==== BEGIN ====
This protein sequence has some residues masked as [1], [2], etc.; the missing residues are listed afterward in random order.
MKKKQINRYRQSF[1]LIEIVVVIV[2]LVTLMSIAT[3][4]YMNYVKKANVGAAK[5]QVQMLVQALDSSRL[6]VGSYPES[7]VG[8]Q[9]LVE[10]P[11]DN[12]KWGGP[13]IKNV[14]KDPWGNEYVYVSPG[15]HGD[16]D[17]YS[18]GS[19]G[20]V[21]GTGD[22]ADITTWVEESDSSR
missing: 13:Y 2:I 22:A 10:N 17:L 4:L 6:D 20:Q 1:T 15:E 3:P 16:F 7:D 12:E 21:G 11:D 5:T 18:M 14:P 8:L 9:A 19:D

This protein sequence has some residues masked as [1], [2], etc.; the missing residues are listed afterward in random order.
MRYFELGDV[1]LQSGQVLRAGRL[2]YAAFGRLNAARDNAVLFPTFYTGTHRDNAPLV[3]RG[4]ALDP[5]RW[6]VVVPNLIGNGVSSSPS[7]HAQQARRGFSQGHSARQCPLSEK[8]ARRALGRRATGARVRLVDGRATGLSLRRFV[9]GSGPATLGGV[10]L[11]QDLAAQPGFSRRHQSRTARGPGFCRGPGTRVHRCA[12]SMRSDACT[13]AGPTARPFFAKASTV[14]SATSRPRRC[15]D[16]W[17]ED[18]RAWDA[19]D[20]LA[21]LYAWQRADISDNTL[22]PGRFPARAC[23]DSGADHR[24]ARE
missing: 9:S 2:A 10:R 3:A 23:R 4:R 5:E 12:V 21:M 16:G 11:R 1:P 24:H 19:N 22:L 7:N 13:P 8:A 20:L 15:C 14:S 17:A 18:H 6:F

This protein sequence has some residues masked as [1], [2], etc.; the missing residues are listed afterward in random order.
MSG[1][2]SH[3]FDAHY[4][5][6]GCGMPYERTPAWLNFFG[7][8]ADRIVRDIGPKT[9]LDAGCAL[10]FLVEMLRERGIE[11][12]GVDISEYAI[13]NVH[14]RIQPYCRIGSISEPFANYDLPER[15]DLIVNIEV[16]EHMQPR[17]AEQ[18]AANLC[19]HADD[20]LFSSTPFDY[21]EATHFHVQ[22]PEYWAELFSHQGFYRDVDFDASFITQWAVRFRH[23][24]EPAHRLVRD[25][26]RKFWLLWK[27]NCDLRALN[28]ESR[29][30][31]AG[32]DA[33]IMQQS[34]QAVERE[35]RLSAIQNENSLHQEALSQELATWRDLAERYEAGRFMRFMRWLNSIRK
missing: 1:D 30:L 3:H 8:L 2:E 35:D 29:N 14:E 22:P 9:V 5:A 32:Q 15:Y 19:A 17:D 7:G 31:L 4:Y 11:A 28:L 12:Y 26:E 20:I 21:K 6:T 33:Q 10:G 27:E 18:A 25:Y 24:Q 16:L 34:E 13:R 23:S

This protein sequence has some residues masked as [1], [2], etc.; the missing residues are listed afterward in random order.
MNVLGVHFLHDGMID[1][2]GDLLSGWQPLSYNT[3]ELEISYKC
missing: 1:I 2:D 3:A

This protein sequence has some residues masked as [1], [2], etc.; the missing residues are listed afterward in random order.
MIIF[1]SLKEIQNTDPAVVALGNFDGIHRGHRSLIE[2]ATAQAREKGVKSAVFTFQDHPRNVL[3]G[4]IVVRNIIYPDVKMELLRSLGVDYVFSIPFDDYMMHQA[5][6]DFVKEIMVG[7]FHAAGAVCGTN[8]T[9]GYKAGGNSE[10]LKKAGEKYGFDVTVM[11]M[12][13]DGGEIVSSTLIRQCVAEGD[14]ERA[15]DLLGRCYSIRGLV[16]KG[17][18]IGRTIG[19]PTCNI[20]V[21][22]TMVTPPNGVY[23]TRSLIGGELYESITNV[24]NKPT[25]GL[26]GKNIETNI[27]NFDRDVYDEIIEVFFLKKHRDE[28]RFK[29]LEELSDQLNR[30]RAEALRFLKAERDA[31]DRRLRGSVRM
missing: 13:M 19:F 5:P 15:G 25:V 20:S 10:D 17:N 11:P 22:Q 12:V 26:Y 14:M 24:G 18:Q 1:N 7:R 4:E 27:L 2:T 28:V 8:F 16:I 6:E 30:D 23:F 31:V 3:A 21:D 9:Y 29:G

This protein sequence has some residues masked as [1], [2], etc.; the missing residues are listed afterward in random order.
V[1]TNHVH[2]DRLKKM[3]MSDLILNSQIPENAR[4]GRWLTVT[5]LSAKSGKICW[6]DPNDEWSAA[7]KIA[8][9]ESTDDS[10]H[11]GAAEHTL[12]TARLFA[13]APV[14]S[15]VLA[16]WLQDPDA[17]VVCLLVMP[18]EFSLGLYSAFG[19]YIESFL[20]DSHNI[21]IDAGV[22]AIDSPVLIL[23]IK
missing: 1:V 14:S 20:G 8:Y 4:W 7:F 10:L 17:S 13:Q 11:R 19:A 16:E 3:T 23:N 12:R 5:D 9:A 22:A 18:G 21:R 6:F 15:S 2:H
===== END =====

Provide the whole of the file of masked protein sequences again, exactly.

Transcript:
This protein sequence has some residues masked as [1], [2], etc.; the missing residues are listed afterward in random order.
MKKKQINRYRQSF[1]LIEIVVVIV[2]LVTLMSIAT[3][4]YMNYVKKANVGAAK[5]QVQMLVQALDSSRL[6]VGSYPES[7]VG[8]Q[9]LVE[10]P[11]DN[12]KWGGP[13]IKNV[14]KDPWGNEYVYVSPG[15]HGD[16]D[17]YS[18]GS[19]G[20]V[21]GTGD[22]ADITTWVEESDSSR
missing: 13:Y 2:I 22:A 10:N 17:L 4:L 6:D 20:Q 1:T 15:E 3:P 16:F 7:D 12:E 21:G 11:D 5:T 18:M 14:P 8:L 9:A 19:D

This protein sequence has some residues masked as [1], [2], etc.; the missing residues are listed afterward in random order.
MRYFELGDV[1]LQSGQVLRAGRL[2]YAAFGRLNAARDNAVLFPTFYTGTHRDNAPLV[3]RG[4]ALDP[5]RW[6]VVVPNLIGNGVSSSPS[7]HAQQARRGFSQGHSARQCPLSEK[8]ARRALGRRATGARVRLVDGRATGLSLRRFV[9]GSGPATLGGV[10]L[11]QDLAAQPGFSRRHQSRTARGPGFCRGPGTRVHRCA[12]SMRSDACT[13]AGPTARPFFAKASTV[14]SATSRPRRC[15]D[16]W[17]ED[18]RAWDA[19]D[20]LA[21]LYAWQRADISDNTL[22]PGRFPARAC[23]DSGADHR[24]ARE
missing: 9:S 2:A 10:R 3:A 23:R 4:R 5:E 12:V 21:M 16:G 11:R 1:P 24:H 19:N 22:L 7:N 13:P 8:A 20:L 15:C 14:S 17:A 18:H 6:F

This protein sequence has some residues masked as [1], [2], etc.; the missing residues are listed afterward in random order.
MSG[1][2]SH[3]FDAHY[4][5][6]GCGMPYERTPAWLNFFG[7][8]ADRIVRDIGPKT[9]LDAGCAL[10]FLVEMLRERGIE[11][12]GVDISEYAI[13]NVH[14]RIQPYCRIGSISEPFANYDLPER[15]DLIVNIEV[16]EHMQPR[17]AEQ[18]AANLC[19]HADD[20]LFSSTPFDY[21]EATHFHVQ[22]PEYWAELFSHQGFYRDVDFDASFITQWAVRFRH[23][24]EPAHRLVRD[25][26]RKFWLLWK[27]NCDLRALN[28]ESR[29][30][31]AG[32]DA[33]IMQQS[34]QAVERE[35]RLSAIQNENSLHQEALSQELATWRDLAERYEAGRFMRFMRWLNSIRK
missing: 1:D 30:L 3:H 8:L 2:E 35:D 29:N 14:E 22:P 9:V 5:A 32:Q 15:Y 19:A 17:D 7:G 31:L 4:Y 11:A 28:L 12:Y 26:E 20:I 21:K 6:T 33:Q 10:G 27:E 18:A 25:Y 24:Q 16:L 34:E 13:R 23:S

This protein sequence has some residues masked as [1], [2], etc.; the missing residues are listed afterward in random order.
MNVLGVHFLHDGMID[1][2]GDLLSGWQPLSYNT[3]ELEISYKC
missing: 1:I 2:D 3:A

This protein sequence has some residues masked as [1], [2], etc.; the missing residues are listed afterward in random order.
MIIF[1]SLKEIQNTDPAVVALGNFDGIHRGHRSLIE[2]ATAQAREKGVKSAVFTFQDHPRNVL[3]G[4]IVVRNIIYPDVKMELLRSLGVDYVFSIPFDDYMMHQA[5][6]DFVKEIMVG[7]FHAAGAVCGTN[8]T[9]GYKAGGNSE[10]LKKAGEKYGFDVTVM[11]M[12][13]DGGEIVSSTLIRQCVAEGD[14]ERA[15]DLLGRCYSIRGLV[16]KG[17][18]IGRTIG[19]PTCNI[20]V[21][22]TMVTPPNGVY[23]TRSLIGGELYESITNV[24]NKPT[25]GL[26]GKNIETNI[27]NFDRDVYDEIIEVFFLKKHRDE[28]RFK[29]LEELSDQLNR[30]RAEALRFLKAERDA[31]DRRLRGSVRM
missing: 13:M 19:F 5:P 15:G 25:V 20:S 10:D 17:N 11:P 22:Q 12:V 26:Y 14:M 24:G 18:Q 1:N 7:R 4:E 27:L 2:T 28:V 8:F 16:I 6:E 30:D 23:F 31:V 3:A 21:D 9:Y 29:G

This protein sequence has some residues masked as [1], [2], etc.; the missing residues are listed afterward in random order.
V[1]TNHVH[2]DRLKKM[3]MSDLILNSQIPENAR[4]GRWLTVT[5]LSAKSGKICW[6]DPNDEWSAA[7]KIA[8][9]ESTDDS[10]H[11]GAAEHTL[12]TARLFA[13]APV[14]S[15]VLA[16]WLQDPDA[17]VVCLLVMP[18]EFSLGLYSAFG[19]YIESFL[20]DSHNI[21]IDAGV[22]AIDSPVLIL[23]IK
missing: 1:V 14:S 20:G 8:Y 4:W 7:F 10:L 17:S 13:Q 11:R 19:A 16:E 3:T 23:N 12:R 5:D 9:A 22:A 18:G 21:R 6:F 15:S 2:H